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“Passive wholesaling is not in our DNA”
Rajeev Bakshi, MD, Metro Cash & Carry (India)
Issue Date - 15/03/2012
B&E: FDI in single retail has hit the pause button for the time being but its opening up is inevitable. How will that impact the wholesale cash and carry business of large retailers like Metro?
Rajeev Bakshi (RB): Indian hypermarkets are indirect competition for us; they provide the same range of products as we do except that they have a wider range of products. Like we talk about stocking 10,000 products, while a typical hypermarket says it stocks close to 15K-20K products. Therefore the assortment is much larger at hypermarkets.

B&E: There is already competition in the wholesale cash and carry format, with Carrefour and Walmart aggressively expanding their operation. What will be Metro’s USP, and strategy vis-à-vis products, pricing etc?
RB: I think we are a genuine wholesaler in every aspect. We have a heritage of wholesaling. We have also learnt from our experience in India over the last few years, in terms of how to operate in this country. We are very conscious about competition. Passive wholesaling is not in our DNA. We don’t just open a shop and sit down waiting for customers to come. We wholesale actively and reach out to the consumer in a big way. Like for example, delivery service, we have a strong USP here. We also do cash on delivery. We also teach the retailers in terms of how to do their shop front and store structure. In Bangalore and Delhi, we have involved hundreds of retailers, and have redone their shops. Our entire focus is about customer centricity. And in that sense we are becoming more of a marketing organisation rather than a passive retailing wholesaler.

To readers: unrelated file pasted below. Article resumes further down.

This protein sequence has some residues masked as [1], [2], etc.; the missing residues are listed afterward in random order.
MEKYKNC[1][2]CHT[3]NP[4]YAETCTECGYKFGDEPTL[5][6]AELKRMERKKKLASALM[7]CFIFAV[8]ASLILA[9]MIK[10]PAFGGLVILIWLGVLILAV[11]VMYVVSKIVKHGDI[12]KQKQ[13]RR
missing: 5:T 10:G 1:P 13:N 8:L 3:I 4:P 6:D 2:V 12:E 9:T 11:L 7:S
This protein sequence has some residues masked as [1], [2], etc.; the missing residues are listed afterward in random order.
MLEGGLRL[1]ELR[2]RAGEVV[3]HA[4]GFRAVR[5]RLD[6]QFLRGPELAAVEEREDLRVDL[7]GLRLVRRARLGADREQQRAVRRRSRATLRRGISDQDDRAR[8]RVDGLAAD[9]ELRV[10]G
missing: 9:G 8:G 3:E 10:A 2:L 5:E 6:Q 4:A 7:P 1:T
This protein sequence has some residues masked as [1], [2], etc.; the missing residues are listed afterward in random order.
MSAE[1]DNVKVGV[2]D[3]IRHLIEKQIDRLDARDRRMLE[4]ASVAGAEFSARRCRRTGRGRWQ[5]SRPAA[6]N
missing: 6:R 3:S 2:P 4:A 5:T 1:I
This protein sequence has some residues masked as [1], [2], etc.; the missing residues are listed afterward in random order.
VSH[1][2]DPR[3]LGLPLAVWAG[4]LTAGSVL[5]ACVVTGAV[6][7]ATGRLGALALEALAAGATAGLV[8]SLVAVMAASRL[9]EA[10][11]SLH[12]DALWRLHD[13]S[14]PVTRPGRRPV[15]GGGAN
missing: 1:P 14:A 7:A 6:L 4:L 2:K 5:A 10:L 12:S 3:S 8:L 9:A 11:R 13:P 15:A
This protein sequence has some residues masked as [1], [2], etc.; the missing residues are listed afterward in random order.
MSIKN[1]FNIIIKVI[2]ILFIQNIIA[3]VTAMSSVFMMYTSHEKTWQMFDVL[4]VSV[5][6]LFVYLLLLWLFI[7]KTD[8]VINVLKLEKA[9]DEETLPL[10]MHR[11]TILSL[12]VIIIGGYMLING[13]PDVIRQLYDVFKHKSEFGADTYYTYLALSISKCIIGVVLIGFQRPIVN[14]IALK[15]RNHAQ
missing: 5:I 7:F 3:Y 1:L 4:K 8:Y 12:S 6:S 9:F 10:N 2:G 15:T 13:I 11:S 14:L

B&E: What’s the product mix like. Do you localise as per the needs of different regions here?
RB: Less than 10% of the products in our stores is imported because needs of the people are very local. So if you come to our stores and look for a washing soap, you will find an array of choices right from Rin to Surf to the local brands like Sunlight 555. In places like Delhi we also have ‘chakki atta’ as well.

B&E: Is your performance in India in tune with your expectations when you started off? How will the growth of wholesale trade affect the business of traditional mandis in India?
RB: One is never satisfied and there’s always an upside. I believe the proof of the pudding is in the eating. The fact that we are expanding today means that we have confidence in the format, and it’s globally acceptable. As far as mandis are concerned, they will be transformed. The concept of bazaar is an old concept, which you find in any Indian city you go to. It’s located in the heart of the city. But now, with new townships coming in and alongside the development of shopping malls, big retail chains don’t necessarily have to be in the centre of the city. People have no problems driving to a location outside the city and buy all the necessary things from one place. So we will see there will be a shift away from the colony bazaar concept. In Delhi itself, what’s the relevance of an M-Block or a Rajouri Garden market today? Not as much as it used to be. Most of Sadar Bazaar retailers live in west Delhi, which is the most successful area where modern trade exists and is thriving. So loyalties are shifting as far as consumers are concerned.

B&E: What’s India’s share in Metro’s global operations?
RB: It’s still very small. Just the fact that we are only 10 stores in India, compared to 700 Metro stores globally, shows that. But it’s an important future growth market for us.

B&E: What’s your overall investment in India so far?
RB: It costs us between Rs. 450 to 700 million to set up a Metro store In India. Starting in 2003 we now have 10 stores here. So you can estimate the total investment we have made so far (should be roughly around Rs. 6 billion). We also plan to open 10-12 more stores this fiscal. We have identified top 40 cities in the country wherein we are actively exploring our options to set up stores.

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